Tuesday, October 03, 2006

Famous People - Kenya

Before i write anything, i would like to express my gratitude to Diego for inviting me to join such a lovely project, I mean when i read the invitation email, i was left speechless. Iam proud to be part of this project and looking forward to contribute as much as i can for this project.

I have chosen the following people as the famous people of my country because the feats they have achieved has placed Kenya on the world map. When we talk about Kenya, people will firstly think of Safari (which is a swahili word meaning adventure) and athletics. When i think of Kenya, i think of excellent coffee :p

Jomo Kenyatta (First President)

Jomo Kenyatta was born at Ng'enda in the Gatundu Division of Kiambu in the year 1889. His brilliance gave strength and aspiration to people beyond the boundaries of Kenya, indeed beyond the shores of Africa. Just as one light shines in total darkness and provides a rallying point, so did Kenyatta become the focus of the freedom fight for Kenya over half a century to dispel the darkness and injustice of colonialism. On December 12, 1964, Kenya became a Republic within the Commonwealth, with Kenyatta, as the President. And with that he also became one of the most famous people from Kenya.

Wangari Maathai (Noble Prize Winner)

Her name is Prof. Wangari Maathai and she is a Kenya Environmentalist and Human Rights Activist. Wangari Maathai is the first African woman to receive the very prestigious Nobel Peace Prize of 2004. Known both as pioneering academic and environmental campaigner, Maathai has fought tirelessly, even against oppressive regime, to ensure a sustainable environment and better quality for women and the citizen of Kenya. "I would like to call on young people, in particular, to take inspiration from this prize. Despite all the constraints that they face, there is hope in the future in serving the common good. What my experiences have taught me is that service to others has its own special rewards." —Prof. Wangari Maathai, 2004 Nobel Peace Prize acceptance speech

Ngugi wa Thiong'o (writer, playwright, journalist and lecturer)

As a writer, playwright, journalist and lecturer Ngugi wa Thiong'o has been widely regarded as East Africa's most influential writer. His criticism of colonial rule, Christianity and post colonial abuses earned him as much admiration from the public as trouble from Kenya's authorities. Ngugi, as he is usually known, belongs to Kenya's largest ethnic group, the Kikuyu’s. Ngugi burst onto the literary scene in East Africa with the performance of his first major play, The Black Hermit, at the National Theatre in Kampala, Uganda, in 1962. In a highly productive literary period, Ngugi published and wrote stories, plays, novels, and a Sunday newspaper column. His most famous novels are Weep Not Child (1964), The River Between (1965) the Grain of Wheat (1967) and Petals of Blood (1977).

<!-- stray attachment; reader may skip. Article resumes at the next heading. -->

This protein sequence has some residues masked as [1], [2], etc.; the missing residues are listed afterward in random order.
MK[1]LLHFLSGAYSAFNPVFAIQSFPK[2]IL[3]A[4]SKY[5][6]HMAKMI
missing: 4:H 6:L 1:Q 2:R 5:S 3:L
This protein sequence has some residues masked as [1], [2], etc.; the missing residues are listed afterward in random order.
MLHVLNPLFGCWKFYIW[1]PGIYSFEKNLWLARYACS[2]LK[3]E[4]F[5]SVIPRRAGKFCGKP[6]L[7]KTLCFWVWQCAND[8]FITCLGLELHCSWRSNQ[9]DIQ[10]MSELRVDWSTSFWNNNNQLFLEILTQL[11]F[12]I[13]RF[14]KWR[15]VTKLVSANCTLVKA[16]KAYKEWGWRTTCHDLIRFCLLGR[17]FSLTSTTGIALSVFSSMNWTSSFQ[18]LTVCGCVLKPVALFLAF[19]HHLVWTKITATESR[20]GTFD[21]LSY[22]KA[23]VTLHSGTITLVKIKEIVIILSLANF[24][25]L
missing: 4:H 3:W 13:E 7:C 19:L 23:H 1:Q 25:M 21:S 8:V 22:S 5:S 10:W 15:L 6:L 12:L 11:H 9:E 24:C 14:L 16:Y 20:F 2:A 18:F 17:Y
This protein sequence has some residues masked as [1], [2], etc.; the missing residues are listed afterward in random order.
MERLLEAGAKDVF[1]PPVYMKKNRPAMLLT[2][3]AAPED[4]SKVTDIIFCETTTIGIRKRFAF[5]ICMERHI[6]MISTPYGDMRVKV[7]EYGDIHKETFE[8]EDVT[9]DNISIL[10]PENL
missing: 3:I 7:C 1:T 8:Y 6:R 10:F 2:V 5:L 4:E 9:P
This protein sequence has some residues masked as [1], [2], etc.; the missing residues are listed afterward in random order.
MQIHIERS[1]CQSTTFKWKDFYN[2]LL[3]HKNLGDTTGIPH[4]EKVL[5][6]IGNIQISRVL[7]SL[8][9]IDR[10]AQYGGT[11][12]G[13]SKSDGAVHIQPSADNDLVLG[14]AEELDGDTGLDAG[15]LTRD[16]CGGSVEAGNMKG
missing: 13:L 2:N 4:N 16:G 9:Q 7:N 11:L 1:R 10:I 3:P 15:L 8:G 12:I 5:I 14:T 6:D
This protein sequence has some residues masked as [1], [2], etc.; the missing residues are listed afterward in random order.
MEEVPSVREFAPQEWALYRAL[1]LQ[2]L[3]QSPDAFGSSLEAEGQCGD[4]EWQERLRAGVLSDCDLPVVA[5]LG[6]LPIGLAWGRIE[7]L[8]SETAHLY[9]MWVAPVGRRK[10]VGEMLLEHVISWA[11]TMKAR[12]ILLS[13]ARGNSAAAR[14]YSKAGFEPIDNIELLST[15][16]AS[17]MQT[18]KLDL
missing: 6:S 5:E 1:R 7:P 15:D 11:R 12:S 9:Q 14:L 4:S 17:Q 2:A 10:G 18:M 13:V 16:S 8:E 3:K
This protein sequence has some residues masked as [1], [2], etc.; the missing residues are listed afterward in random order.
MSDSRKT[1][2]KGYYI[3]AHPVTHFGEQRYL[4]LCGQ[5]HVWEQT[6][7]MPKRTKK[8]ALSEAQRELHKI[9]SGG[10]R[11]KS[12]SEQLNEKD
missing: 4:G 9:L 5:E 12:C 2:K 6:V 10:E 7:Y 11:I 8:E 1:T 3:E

Kipchoge Keino (Athlete)

Kip Keino, an uncoached Nandi tribesman, was already 28 years old when he made his second Olympic appearance at the 1968 Mexico City Games. Suffering from violent stomach pains caused by a gall bladder infection, Keino entered the 10,000m. He was running with the leaders when, with two laps to go, he doubled up with pain and fell onto the infield. He jumped back up and finished the race, but he was disqualified for leaving the track. Four days later, he earned a silver medal in the 5,000m, trailing Mohamed Gammoudi of Tunisia by barely a metre. In the 1,500m, Keino tried to neutralize the finishing kick of the favourite, Jim Ryun, by building up a huge lead. His tactic worked and he won by 20m, the largest margin of victory in the history of the event. In 1972, Keino entered the steeplechase even though he had little experience in the event. Still, he was able to outkick teammate Ben Jipcho and win another gold medal. Six days after this victory, he added a silver medal in the 1,500m. Keino and his wife, Phyllis, eventually established a childrens' home and school for orphaned and abandoned children.

Catherine Ndereba (Athlete)

Catherine Ndereba was born July 31, 1972 in Kenya and has become one of the best female Marathon runners in the world. She set a world record of 2:18:47, winning the Chicago Marathon on October 7, 2001.
A couple of hours after Catherine set the marathon world record, a formal press conference concluded and reporters clustered around her, hoping for one extra personal glimpse. One asked what she says to people back home who disapprove of her spending time away from her husband and daughter to compete. "I tell them if I have nothing to sacrifice, I have nothing to gain," Catherine said.
She went ahead and won the silver medal for the Kenyan team at the 2004 Olympics in Greece.

Though now i stay and work in Malaysia, my heart is always back in Kenya. What saddens me the most is reading all the political news from back home. Everyday it is the same case of politicians arguing with each other. Their arguments have started giving Kenya a bad name.


Anonymous Irene said...

Oh WOW! Hi Munak, you are now living in Malaysia. I'm sure you heard of those that I had posted :P well as least the Bond Girl. Hmmm... and also Amber Chia since you can see her everywhere on the street and TV.

3:02 PM  
Blogger Munak said...

irene: yeah i know all those that you have mentioned and met them in person especially michelle yeoh, amber chia and nicole david.

3:17 PM  
Anonymous Anonymous said...

Your blog helped me alot with my reseach

7:27 AM  
Blogger athenfiniest said...

Oh wow Munak! i like what i read. do you still stay in Malaysia? is it fun down there. i wish i could come and see hao fun it is. i know this is off subject. it's not about what you wrote. well, that's all i got to say right now.

4:50 PM  

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